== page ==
“But the third Rabbi suggested that they give me one more chance, to which his colleagues readily agreed. I then opened my eyes to find darkness all around me. I felt my body drop. I later learnt that the nurse who carried me to the hospital morgue was stunned when she felt movement in my bag and in her great fear dropped the bag with me inside on the floor.

“After this near death experience, I quit boxing. I earned enough to retire in style. one night in early fall, as I flipped through the TV stations, my wife caught site of a venerated Rabbi addressing an audience of thousands of people in an unintelligible language. As soon as I saw the Rabbi, I swooned. When I got to, I explained my bewildered wife that he had the same face as the famous Rabbi I told her about who saved my life while I was taken away to the morgue.

“I called the number running across the bottom of the TV screen, demanding  to speak to the Rabbi.”

Let me interrupt the narrator’s story momentarily to explain to you that these calls were fielded by a team of Bochrim who sat in the room of WLCC during each weekday farbrengen.

“I was told this was impossible. The Rebbe was addressing a large crowd. I could try the Rebbe’s secretariat on the morrow. Determined, I called the next morning and was informed that the Rebbe doesn’t take phone calls. I could write to him though. And write to him I did.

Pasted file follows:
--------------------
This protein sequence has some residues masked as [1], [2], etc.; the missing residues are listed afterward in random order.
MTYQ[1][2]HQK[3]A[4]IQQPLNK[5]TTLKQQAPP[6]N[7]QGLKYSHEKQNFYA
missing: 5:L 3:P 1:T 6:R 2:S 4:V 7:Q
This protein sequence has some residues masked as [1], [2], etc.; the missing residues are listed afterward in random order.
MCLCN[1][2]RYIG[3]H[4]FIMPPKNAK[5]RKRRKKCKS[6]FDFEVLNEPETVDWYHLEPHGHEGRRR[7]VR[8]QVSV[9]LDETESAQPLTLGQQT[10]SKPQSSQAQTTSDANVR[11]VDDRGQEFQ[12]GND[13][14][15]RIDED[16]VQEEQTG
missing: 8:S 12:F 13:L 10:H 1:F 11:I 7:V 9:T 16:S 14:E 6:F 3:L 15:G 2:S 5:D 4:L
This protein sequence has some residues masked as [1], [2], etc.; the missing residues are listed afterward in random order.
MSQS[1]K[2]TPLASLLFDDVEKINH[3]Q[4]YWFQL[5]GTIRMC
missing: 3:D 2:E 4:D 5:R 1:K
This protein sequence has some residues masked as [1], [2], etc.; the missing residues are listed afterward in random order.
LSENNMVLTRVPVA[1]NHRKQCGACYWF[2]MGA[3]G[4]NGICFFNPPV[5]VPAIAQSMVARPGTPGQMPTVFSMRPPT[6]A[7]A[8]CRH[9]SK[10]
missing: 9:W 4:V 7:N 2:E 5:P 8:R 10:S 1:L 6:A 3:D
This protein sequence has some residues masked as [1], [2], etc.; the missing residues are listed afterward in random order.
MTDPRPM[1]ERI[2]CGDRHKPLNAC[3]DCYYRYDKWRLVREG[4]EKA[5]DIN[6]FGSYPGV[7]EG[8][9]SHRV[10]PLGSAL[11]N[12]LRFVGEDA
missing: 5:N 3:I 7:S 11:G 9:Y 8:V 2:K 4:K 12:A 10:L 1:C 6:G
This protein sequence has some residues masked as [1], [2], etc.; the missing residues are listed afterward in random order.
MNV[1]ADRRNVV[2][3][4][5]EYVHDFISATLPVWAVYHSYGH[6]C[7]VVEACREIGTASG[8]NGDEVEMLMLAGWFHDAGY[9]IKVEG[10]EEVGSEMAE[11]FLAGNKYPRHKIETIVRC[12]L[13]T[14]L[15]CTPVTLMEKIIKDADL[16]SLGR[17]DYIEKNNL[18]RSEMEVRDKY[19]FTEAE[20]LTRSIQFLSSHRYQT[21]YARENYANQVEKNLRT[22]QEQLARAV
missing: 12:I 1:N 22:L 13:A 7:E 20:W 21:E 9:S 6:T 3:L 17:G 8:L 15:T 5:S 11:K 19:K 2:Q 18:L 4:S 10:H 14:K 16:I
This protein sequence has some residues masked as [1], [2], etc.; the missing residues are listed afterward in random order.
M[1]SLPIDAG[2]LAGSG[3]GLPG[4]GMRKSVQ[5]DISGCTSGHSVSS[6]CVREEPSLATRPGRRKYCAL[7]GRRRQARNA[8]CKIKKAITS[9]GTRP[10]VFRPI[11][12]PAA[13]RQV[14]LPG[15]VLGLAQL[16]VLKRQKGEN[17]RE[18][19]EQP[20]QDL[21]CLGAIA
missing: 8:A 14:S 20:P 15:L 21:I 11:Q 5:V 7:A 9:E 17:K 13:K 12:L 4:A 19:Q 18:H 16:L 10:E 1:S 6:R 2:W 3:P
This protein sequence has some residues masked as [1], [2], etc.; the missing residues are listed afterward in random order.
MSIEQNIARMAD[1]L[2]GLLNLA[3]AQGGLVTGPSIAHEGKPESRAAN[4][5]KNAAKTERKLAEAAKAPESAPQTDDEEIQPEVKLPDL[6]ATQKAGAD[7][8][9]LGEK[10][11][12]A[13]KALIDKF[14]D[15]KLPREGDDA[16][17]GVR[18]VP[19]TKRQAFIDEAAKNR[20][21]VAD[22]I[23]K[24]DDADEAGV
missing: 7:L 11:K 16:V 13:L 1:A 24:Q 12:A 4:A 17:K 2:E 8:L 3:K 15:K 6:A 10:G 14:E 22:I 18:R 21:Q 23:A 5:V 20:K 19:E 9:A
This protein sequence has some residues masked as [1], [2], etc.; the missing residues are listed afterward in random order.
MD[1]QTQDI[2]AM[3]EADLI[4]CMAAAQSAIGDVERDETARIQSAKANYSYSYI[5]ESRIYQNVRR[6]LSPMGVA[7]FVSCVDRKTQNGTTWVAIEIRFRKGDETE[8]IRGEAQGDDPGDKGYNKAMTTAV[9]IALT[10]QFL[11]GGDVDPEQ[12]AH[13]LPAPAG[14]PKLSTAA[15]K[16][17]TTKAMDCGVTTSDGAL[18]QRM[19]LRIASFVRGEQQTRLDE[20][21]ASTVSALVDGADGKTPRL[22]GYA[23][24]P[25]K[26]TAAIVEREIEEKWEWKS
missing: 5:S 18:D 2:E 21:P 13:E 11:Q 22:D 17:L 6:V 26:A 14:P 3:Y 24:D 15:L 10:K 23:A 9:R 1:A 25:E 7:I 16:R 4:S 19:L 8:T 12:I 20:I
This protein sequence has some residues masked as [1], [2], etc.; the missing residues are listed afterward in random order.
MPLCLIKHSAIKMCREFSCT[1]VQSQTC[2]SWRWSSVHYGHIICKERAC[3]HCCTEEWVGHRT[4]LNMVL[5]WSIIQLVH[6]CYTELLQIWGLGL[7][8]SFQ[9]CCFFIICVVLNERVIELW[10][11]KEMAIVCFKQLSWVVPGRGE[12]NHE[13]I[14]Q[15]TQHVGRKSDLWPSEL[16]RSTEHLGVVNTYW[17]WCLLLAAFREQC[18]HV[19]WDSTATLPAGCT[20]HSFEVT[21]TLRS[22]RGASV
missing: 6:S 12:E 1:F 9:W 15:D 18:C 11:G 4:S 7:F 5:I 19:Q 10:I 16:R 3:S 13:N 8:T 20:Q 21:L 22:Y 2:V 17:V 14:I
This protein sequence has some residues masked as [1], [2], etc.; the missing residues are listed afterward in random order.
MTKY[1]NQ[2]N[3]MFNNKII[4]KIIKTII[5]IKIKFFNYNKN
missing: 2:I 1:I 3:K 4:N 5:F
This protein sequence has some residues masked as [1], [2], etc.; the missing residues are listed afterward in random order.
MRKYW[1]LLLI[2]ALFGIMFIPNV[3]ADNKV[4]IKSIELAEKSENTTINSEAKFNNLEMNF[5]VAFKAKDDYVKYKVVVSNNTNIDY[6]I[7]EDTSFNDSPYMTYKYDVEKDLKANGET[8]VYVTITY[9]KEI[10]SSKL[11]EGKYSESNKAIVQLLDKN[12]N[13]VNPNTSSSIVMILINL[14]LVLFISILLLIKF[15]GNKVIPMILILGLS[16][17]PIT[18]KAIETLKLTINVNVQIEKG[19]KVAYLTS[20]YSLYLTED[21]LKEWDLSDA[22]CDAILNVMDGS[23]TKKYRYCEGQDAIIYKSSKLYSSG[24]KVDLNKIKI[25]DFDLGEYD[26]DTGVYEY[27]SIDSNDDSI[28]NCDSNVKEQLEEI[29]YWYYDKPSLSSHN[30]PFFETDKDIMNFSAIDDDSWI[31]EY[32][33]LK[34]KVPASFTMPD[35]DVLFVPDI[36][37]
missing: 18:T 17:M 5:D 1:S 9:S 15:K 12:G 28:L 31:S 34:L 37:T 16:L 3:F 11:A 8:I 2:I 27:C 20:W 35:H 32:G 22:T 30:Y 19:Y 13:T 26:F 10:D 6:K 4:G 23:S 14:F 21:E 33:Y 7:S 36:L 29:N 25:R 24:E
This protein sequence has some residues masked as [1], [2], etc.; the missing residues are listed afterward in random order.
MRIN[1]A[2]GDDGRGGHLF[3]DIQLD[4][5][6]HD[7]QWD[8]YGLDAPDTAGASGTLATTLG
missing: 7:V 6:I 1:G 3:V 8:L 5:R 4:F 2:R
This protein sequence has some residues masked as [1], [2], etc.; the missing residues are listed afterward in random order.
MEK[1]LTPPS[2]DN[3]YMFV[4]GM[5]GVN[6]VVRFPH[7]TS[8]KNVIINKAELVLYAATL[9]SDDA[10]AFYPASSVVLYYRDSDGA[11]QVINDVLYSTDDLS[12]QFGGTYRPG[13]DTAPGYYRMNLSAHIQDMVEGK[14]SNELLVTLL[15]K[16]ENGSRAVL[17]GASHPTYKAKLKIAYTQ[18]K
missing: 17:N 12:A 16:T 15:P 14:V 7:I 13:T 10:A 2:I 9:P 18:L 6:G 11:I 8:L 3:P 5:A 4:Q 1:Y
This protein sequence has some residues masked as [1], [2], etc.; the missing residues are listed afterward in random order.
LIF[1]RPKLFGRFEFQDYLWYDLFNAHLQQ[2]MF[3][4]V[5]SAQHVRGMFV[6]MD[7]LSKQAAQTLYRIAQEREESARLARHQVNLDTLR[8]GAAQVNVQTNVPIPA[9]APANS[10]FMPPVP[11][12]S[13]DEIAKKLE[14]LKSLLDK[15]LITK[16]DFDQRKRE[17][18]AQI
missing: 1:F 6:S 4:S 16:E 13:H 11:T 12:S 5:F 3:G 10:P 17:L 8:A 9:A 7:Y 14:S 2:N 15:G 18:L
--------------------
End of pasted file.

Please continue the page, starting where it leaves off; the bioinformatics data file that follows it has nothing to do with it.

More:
“Several days later, the secretariat called me back. The Rebbe received my letter and requested that I meet him in his office that same week. My return trip was already paid and booked. [Writer’s note: The narrator briefly repeated to his spellbound listeners what the Rebbe explained to him. Sorry I don’t remember this part.] As the yechidus concluded, the Rebbe said that as we’re approaching Sukkos, he’s handing me a set of 4 minim which he wants me to be sure to use daily throughout the festival.

“And that’s the story of these Arba minim.”

The Rov of Shklov

A Yungerman applied for the Rabbonus in a small European shtetl. A large and influential contingent of its Jewish population were Lubavitcher Chasidim and so any potential candidate required the approval of the Rebbe Maharash.

When the aspiring Rov met the Rebbe, the Rebbe made his approval conditional that he receive Smichoh from the Shklover Rov. The yungerman raised an eyebrow for the Rov of Shklov was known to be a fierce opponent of the Rebbe, but he heeded what he was told.

The Rov of Shklov was no less stunned to hear what brought the yungerman to him. He quizzed him and was satisfied with the young man’s replies but was still perturbed by the Rebbe’s strange stipulation. He instructed the yungerman to return in the evening for his smicho.